Mental health has long been a taboo subject in the U.S. The stigma surrounding mental health conditions such as depression, anxiety, bipolar disorder, and obsessive-compulsive disorder, among others, is so deeply ingrained in our consciousness that even after multiple highly publicized events that involved those with mental illness, we still have trouble talking about it. It is time to bring mental illness out of the shadows and shine a light on positive initiatives to help promote mental health.
This simple hashtag starts the conversation by letting friends and family know that no matter what the issue may be, you will listen to them. Post this to all of your social media accounts – Facebook, Twitter, Tumblr, and more – to spread the word that you will provide a pair of non-judgmental ears and a compassionate heart to the people who need it most. Many people suffer with mental illness, believing they are alone and that no one will understand. Send a clear message that you will be the person they can turn to.
The Trevor Project was founded in 1998 by a group of filmmakers after they completed a movie about the eponymous 13-year-old boy who attempted to take his life after being rejected by friends for being gay. When they screened the movie, the filmmakers realized that other teens may have the same thoughts and feelings, and the U.S.’s leading national suicide prevention organization was founded.
The Trevor Lifeline, a round-the-clock suicide hotline, became the first of its kind in the nation, open to all but focusing on teens who were struggling with mental health issues as a result of their sexual orientation. Lesbian, gay, bisexual, transgender, and questioning (LGBTQ) youth are four to six times more likely to attempt suicide than their peers, and the Trevor Project provides resources that can help them find a better way such as the hotline, TrevorChat, TrevorSpace, and school programs for education and awareness for all teens.
Kickstarter is a crowd-funding website that highlights projects from artists and entrepreneurs all over the globe. There have been some brilliant projects already funded; here we look at two that deal with mental health and are still looking for backers.
This is a half-hour documentary that was conceived after the suicide of 21-year-old dancer Evie Douglas in 2014. The aim of the documentary is to highlight mental health care in Scotland and how it may have failed Evie and other young people just like her.
This is another short film that traces the development of our brains and how we become who we are. The focus in the film is on our personal impact on the community, how we matter to everyone around us, even those we simply pass on the street.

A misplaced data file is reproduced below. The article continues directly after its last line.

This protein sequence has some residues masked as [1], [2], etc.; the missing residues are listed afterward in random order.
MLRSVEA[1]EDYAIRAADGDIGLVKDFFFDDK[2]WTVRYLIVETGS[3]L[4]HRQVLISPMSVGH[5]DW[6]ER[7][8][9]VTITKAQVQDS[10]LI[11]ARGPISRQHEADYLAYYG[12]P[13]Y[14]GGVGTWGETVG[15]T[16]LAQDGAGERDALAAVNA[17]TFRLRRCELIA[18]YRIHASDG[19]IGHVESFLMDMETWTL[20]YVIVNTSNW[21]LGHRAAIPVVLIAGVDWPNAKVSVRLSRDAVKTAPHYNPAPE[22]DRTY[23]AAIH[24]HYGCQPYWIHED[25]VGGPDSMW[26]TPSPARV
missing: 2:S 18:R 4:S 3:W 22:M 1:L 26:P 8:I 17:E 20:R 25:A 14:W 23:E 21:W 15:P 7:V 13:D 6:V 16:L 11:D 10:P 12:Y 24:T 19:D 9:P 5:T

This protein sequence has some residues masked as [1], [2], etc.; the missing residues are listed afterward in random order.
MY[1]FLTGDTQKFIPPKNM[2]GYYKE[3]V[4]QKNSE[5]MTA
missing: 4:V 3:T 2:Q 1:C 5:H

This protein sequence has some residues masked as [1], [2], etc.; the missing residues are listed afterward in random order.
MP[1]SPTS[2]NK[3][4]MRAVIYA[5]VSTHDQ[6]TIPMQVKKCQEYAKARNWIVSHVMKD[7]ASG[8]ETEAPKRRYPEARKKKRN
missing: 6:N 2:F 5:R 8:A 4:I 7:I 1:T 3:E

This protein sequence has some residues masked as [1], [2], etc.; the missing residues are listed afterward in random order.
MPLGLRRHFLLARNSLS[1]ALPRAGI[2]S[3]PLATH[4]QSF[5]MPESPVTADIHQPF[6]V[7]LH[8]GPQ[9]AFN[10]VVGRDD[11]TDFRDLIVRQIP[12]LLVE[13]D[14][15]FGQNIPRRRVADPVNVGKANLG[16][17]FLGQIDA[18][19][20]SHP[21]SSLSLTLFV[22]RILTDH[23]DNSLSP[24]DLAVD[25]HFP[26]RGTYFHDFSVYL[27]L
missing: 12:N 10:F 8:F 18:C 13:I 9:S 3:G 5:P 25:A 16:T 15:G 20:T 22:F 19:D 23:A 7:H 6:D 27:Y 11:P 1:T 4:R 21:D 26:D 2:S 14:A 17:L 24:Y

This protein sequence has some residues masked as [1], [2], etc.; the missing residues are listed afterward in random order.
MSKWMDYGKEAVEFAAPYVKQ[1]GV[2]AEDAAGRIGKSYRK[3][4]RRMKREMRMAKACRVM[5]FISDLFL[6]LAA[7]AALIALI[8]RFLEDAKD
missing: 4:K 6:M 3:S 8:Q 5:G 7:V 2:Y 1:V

These Kickstarter projects have reached their funding goals and are in varying states of production.
Happymart was successfully funded as of Mach 22, 2015. This Kickstarter is for a free online game that teaches people about depression. It also offers suggestions on how to help the people you love who are suffering. To follow the progress of the game, make sure to visit and follow the Happymart website, and feel free to donate to help them make the game even better.
This mobile app based out of the UK was successfully funded in February of 2015. The designers hope to provide a mobile app that offers one-to-one chats with both voice and video and both group and one-to-one text chats. The app works on most mobile devices and is totally free. Visit Anxiety United’s website for more information and to sign up.
Two years ago a Kickstarter funded what has become a powerful voice in the struggle for mental health for veterans returning home from war. This documentary theater project had its world premiere in 2014 in Chicago. Just this year, Erasing the Distance celebrated the ten-year anniversary of telling powerful stories of the struggle that veterans face with new performances, school programs, and touring storytellers.
But initiatives in mental health shouldn’t be restricted to patients and their families. Social workers and other mental health professionals work with suffering people daily, and that takes a toll on their own health and well-being.
An Indiegogo campaign for Counselors Autonomous addresses the issue of “burn out” to help counselors and social workers take care of themselves. The site offers matching services for professional development and counselors who specialize in helping mental health workers stay mentally healthy themselves. This is a vital, often-overlooked piece of the mental health puzzle.
We are always on the lookout for new ways to talk about mental health. What resources, projects, or other websites have you found?
Image by Simon Blackley via Flickr